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    Default Closing a Credit Card Account

    (Considering the discussion on the "5 Ways to Kill Your Credit" thread, I thought this information might be useful to those people needing to close their credit cards or accounts.)

    Like most things in life, there's a right way and a wrong way to close a credit account. The right way will help make your life easier while the wrong way could cause a lot of headaches and actually damage your credit.

    Follow these simple steps to ensure that everything goes smoothly.

    1. Switch all your automatic monthly charges to a different credit card.
    2. Stop using the credit card.
    3. Pay the credit card off.
    4. Call the company to cancel it and request that they report it to credit reporting companies as "closed at the request of cardholder."
    5. Follow up your phone call with a letter confirming that you are closing your account, include the name of the person you spoke with over the phone and emphasize that it should be reported as "closed at the request of cardholder."
    6. Wait 30 days and then check your credit report, making sure that you see the reports from all three major reporting companies: Equifax, Transunion and Experian. Check to see if the account is correctly listed as closed at your request.
    7. If the account is listed and does not say "closed at request of cardholder," send a new letter with a copy of your old letter to the credit card company via certified mail and ask them to correct the mistake.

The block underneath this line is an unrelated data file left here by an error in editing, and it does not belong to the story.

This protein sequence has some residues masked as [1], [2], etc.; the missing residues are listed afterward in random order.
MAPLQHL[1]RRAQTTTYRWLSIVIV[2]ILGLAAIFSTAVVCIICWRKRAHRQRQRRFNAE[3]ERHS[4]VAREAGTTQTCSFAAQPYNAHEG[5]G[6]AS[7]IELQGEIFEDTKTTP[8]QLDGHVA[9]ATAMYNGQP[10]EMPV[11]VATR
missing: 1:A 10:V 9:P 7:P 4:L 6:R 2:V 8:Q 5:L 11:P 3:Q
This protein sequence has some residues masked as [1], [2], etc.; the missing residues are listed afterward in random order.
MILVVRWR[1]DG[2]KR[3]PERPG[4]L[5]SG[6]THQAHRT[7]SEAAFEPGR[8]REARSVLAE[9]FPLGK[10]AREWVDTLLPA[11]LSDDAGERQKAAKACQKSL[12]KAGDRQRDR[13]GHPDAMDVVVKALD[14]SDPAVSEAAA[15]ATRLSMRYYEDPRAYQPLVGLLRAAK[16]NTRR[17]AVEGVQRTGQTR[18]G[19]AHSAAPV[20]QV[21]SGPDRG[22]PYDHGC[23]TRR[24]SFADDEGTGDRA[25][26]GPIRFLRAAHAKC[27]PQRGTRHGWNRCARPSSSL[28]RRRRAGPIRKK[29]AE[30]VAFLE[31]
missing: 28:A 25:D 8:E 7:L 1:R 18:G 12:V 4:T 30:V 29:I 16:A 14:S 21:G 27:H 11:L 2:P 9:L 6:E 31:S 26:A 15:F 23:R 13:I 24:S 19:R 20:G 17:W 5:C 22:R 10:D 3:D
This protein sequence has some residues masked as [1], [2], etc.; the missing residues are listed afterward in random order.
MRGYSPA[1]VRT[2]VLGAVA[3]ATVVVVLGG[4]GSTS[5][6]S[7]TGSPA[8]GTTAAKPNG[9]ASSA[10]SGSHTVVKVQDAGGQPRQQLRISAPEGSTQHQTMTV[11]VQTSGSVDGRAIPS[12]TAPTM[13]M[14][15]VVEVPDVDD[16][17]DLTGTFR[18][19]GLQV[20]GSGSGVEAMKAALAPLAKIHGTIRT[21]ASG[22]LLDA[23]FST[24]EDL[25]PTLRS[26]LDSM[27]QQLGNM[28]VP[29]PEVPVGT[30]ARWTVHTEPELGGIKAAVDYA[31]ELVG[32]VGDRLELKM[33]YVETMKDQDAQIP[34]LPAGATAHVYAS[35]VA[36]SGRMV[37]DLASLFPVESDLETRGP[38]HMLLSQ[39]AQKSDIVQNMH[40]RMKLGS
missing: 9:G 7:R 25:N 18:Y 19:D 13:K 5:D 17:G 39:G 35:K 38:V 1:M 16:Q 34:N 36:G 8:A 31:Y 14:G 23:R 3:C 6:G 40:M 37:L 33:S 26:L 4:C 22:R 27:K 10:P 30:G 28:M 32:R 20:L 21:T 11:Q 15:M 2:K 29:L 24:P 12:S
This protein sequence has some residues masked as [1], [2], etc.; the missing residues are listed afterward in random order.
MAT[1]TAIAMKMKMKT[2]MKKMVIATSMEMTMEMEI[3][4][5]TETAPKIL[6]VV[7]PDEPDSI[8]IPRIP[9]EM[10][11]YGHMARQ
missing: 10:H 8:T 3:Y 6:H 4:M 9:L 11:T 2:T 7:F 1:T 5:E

8. Check your credit report again in 30 days and repeat as necessary.


    Here's what you don't want to do.

    * Forget to transfer all automatic payments to another card.
    * Forget to check your credit report and assume that everything went according to plan.
    * Close the account if it's going to hurt your credit. One of the things that goes into the calculation of your credit score is the ratio of the amount of credit you've used (the total of all your outstanding balances) to the total amount of credit available. If the first number stayed roughly the same but the second number became much smaller it could lower your overall credit score. That said, having too many credit cards, even if the balances are all zero, can weaken your credit. If you're going to pay off and get rid of one credit card, choose one that's close to being maxed out so that it won't hurt your overall number ratio.

    Source: Lawyer.com
    Last edited by d_awalker; 02-08-2009 at 04:35 PM. Reason: Forgot to insert source.
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